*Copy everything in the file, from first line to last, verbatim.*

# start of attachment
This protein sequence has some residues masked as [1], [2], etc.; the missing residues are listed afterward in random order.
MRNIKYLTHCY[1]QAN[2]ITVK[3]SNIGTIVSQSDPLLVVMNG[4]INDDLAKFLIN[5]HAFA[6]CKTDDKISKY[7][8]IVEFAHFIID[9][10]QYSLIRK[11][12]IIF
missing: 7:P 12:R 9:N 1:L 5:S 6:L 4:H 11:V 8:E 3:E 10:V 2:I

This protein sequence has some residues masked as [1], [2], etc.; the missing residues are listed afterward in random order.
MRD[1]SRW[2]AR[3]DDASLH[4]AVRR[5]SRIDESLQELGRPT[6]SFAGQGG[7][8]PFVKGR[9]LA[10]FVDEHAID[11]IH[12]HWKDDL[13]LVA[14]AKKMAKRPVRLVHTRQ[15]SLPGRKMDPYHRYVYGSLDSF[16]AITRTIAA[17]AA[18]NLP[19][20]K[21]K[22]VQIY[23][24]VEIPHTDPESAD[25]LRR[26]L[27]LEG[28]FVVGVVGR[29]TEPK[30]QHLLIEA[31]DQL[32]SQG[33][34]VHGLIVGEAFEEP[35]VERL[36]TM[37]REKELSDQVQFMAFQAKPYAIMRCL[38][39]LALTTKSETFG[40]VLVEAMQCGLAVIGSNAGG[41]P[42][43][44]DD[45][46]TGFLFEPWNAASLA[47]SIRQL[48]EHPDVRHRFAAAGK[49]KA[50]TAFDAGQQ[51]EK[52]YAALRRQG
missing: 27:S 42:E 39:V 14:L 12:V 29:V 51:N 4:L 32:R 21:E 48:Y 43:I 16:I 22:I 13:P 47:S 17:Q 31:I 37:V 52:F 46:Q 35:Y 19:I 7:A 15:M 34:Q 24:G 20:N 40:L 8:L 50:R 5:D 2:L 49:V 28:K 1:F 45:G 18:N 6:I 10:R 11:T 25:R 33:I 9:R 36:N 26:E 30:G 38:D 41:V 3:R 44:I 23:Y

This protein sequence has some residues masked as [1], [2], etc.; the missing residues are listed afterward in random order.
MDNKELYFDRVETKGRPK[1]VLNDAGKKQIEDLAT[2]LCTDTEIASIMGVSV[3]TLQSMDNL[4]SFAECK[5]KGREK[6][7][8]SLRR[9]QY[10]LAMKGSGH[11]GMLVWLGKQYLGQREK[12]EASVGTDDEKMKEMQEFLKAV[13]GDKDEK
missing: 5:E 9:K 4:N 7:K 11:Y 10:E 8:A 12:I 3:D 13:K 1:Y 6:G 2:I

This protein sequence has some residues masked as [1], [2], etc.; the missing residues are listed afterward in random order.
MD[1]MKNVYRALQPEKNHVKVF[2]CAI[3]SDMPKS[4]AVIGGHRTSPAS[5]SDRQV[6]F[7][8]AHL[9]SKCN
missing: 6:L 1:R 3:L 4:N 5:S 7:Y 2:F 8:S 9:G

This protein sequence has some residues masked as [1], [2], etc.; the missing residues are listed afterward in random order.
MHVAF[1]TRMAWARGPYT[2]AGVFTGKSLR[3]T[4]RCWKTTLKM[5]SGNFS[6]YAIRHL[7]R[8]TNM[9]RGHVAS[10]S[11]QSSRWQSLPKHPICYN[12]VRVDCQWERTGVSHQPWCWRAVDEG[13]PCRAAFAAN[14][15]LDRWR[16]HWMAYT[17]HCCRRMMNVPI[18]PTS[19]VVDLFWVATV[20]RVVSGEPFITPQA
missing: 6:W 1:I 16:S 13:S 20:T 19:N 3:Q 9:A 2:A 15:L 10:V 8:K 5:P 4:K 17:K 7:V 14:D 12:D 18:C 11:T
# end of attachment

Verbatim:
This protein sequence has some residues masked as [1], [2], etc.; the missing residues are listed afterward in random order.
MRNIKYLTHCY[1]QAN[2]ITVK[3]SNIGTIVSQSDPLLVVMNG[4]INDDLAKFLIN[5]HAFA[6]CKTDDKISKY[7][8]IVEFAHFIID[9][10]QYSLIRK[11][12]IIF
missing: 7:P 12:R 9:N 1:L 5:S 6:L 4:H 11:V 8:E 3:E 10:V 2:I

This protein sequence has some residues masked as [1], [2], etc.; the missing residues are listed afterward in random order.
MRD[1]SRW[2]AR[3]DDASLH[4]AVRR[5]SRIDESLQELGRPT[6]SFAGQGG[7][8]PFVKGR[9]LA[10]FVDEHAID[11]IH[12]HWKDDL[13]LVA[14]AKKMAKRPVRLVHTRQ[15]SLPGRKMDPYHRYVYGSLDSF[16]AITRTIAA[17]AA[18]NLP[19][20]K[21]K[22]VQIY[23][24]VEIPHTDPESAD[25]LRR[26]L[27]LEG[28]FVVGVVGR[29]TEPK[30]QHLLIEA[31]DQL[32]SQG[33][34]VHGLIVGEAFEEP[35]VERL[36]TM[37]REKELSDQVQFMAFQAKPYAIMRCL[38][39]LALTTKSETFG[40]VLVEAMQCGLAVIGSNAGG[41]P[42][43][44]DD[45][46]TGFLFEPWNAASLA[47]SIRQL[48]EHPDVRHRFAAAGK[49]KA[50]TAFDAGQQ[51]EK[52]YAALRRQG
missing: 27:S 42:E 39:V 14:L 12:V 29:V 51:N 4:L 32:R 21:E 48:Y 43:I 16:I 22:I 13:P 47:S 17:Q 31:I 37:V 52:F 46:Q 35:Y 19:I 7:A 15:M 34:Q 24:G 20:N 40:L 8:L 50:R 5:D 2:L 49:V 28:K 1:F 45:G 18:N 6:I 10:R 11:T 25:R 33:I 9:R 36:N 26:E 30:G 38:D 41:V 3:R 44:I 23:Y

This protein sequence has some residues masked as [1], [2], etc.; the missing residues are listed afterward in random order.
MDNKELYFDRVETKGRPK[1]VLNDAGKKQIEDLAT[2]LCTDTEIASIMGVSV[3]TLQSMDNL[4]SFAECK[5]KGREK[6][7][8]SLRR[9]QY[10]LAMKGSGH[11]GMLVWLGKQYLGQREK[12]EASVGTDDEKMKEMQEFLKAV[13]GDKDEK
missing: 5:E 9:K 4:N 7:K 11:Y 10:E 8:A 12:I 3:D 13:K 1:Y 6:G 2:I

This protein sequence has some residues masked as [1], [2], etc.; the missing residues are listed afterward in random order.
MD[1]MKNVYRALQPEKNHVKVF[2]CAI[3]SDMPKS[4]AVIGGHRTSPAS[5]SDRQV[6]F[7][8]AHL[9]SKCN
missing: 6:L 1:R 3:L 4:N 5:S 7:Y 2:F 8:S 9:G

This protein sequence has some residues masked as [1], [2], etc.; the missing residues are listed afterward in random order.
MHVAF[1]TRMAWARGPYT[2]AGVFTGKSLR[3]T[4]RCWKTTLKM[5]SGNFS[6]YAIRHL[7]R[8]TNM[9]RGHVAS[10]S[11]QSSRWQSLPKHPICYN[12]VRVDCQWERTGVSHQPWCWRAVDEG[13]PCRAAFAAN[14][15]LDRWR[16]HWMAYT[17]HCCRRMMNVPI[18]PTS[19]VVDLFWVATV[20]RVVSGEPFITPQA
missing: 6:W 1:I 16:S 13:S 20:T 19:N 3:Q 9:A 2:A 15:L 10:V 8:K 5:P 4:K 17:K 7:V 14:D 12:D 18:C 11:T